How Should Universities (Especially Law Schools) Treat The Powerful?
Jacob Levy has a two-part series on how we honor powerful people, starting with the issue of confederate monuments and then moving on to how we should treat people who worked for the government to do bad stuff. One of the core arguments is that we generally give powerful people too much credit, honor, and respect, so trends that cut back against that are probably good. I think he has persuaded me that this is correct. (I’m reminded as well of this recent article by Leah Litman, which I’ve been trying to find the time and words to write about, and may return to in another post.)
I wanted to highlight a couple of paragraphs from Levy’s second essay because they are especially relevant to how law schools operate:
The shared media culture of the days of Walter Cronkite is long gone; there are now paid media niches available to match the polarization and fragmentation of American politics. Why slink offstage in disgrace when there’s a living to be made continuing to denounce Trump’s enemies?
In light of all that, consider the institutions that thrive on prestige and proximity to power: not only think tanks and lobbying firms but also corporate boards, elite media such as the New York Times, elite universities, and the celebrity-intellectual circuit of ideas festivals and televised debates. It’s tempting and easy for such institutions to conflate openness to different ideas and ideological perspectives with bestowing prestige, honors, and money on the powerful, regardless of what political agenda they served with their power.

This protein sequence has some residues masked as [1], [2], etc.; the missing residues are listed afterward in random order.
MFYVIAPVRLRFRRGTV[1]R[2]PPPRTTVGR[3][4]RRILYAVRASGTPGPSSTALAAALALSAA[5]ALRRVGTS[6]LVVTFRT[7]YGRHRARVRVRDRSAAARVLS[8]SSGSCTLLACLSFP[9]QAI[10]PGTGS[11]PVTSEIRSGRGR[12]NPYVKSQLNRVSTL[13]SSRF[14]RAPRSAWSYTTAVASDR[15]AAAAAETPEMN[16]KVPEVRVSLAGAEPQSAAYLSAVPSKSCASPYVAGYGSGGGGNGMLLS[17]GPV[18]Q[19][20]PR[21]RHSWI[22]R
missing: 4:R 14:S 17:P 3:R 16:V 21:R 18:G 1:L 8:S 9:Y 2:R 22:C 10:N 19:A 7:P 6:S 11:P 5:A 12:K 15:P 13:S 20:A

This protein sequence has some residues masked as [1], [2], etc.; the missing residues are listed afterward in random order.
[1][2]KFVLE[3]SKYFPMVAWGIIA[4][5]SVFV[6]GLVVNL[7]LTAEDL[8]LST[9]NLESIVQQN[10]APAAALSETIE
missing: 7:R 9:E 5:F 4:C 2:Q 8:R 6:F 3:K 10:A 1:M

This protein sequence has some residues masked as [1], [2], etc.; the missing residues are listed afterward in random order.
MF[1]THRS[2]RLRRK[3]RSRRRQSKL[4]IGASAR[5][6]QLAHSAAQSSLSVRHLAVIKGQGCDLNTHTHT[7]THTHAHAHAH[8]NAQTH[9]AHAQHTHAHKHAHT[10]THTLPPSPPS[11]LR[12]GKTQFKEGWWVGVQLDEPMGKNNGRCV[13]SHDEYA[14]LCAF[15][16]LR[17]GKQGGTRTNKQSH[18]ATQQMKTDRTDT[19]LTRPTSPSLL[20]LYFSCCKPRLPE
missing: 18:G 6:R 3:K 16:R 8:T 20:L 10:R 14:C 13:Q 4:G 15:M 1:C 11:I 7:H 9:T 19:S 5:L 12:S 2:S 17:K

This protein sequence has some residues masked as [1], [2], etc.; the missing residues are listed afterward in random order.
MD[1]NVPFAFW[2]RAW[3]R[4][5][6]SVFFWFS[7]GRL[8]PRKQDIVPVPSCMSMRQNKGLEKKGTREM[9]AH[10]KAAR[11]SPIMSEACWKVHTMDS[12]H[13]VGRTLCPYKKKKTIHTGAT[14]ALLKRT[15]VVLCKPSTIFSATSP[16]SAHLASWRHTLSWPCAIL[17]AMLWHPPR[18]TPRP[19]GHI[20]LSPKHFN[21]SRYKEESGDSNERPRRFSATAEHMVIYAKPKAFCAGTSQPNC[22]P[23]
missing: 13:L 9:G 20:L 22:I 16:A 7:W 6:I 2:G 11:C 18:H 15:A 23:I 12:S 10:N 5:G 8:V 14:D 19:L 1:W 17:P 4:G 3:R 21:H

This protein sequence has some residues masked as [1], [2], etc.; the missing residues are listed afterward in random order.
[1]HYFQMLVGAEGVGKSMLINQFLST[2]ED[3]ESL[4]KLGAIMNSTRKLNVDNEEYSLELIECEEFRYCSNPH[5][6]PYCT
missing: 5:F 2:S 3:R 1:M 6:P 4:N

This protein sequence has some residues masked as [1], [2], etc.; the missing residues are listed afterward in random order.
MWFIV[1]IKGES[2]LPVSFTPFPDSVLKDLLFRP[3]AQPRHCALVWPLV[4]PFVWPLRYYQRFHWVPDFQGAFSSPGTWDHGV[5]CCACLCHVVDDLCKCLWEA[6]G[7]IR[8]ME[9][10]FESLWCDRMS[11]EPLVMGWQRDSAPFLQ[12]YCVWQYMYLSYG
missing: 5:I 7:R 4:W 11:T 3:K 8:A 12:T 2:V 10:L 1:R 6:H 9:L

In the case of the university, this is the difference between maintaining academic freedom for students or faculty members who advance a range of ideological positions and awarding honorary degrees or prestigious platforms, such as commencement addresses or endowed lectures, to persons whose claim to fame just consists of their time in politics and public office. Students and faculty members must be free to argue in favor of (for example) closed borders and the end of rights of asylum and refuge. They should also be free, in their various clubs and departments, to invite speakers to a campus to advocate those ideas. But should the architects of the family separation policy— not only Nielsen but also John Kelly, Chad Wolf, and the ideologists in the background Steve Bannon and Steven Miller— be honored for their careers? Should they receive visiting university fellowships for distinguished public servants or asked t
Article from Latest – Reason.com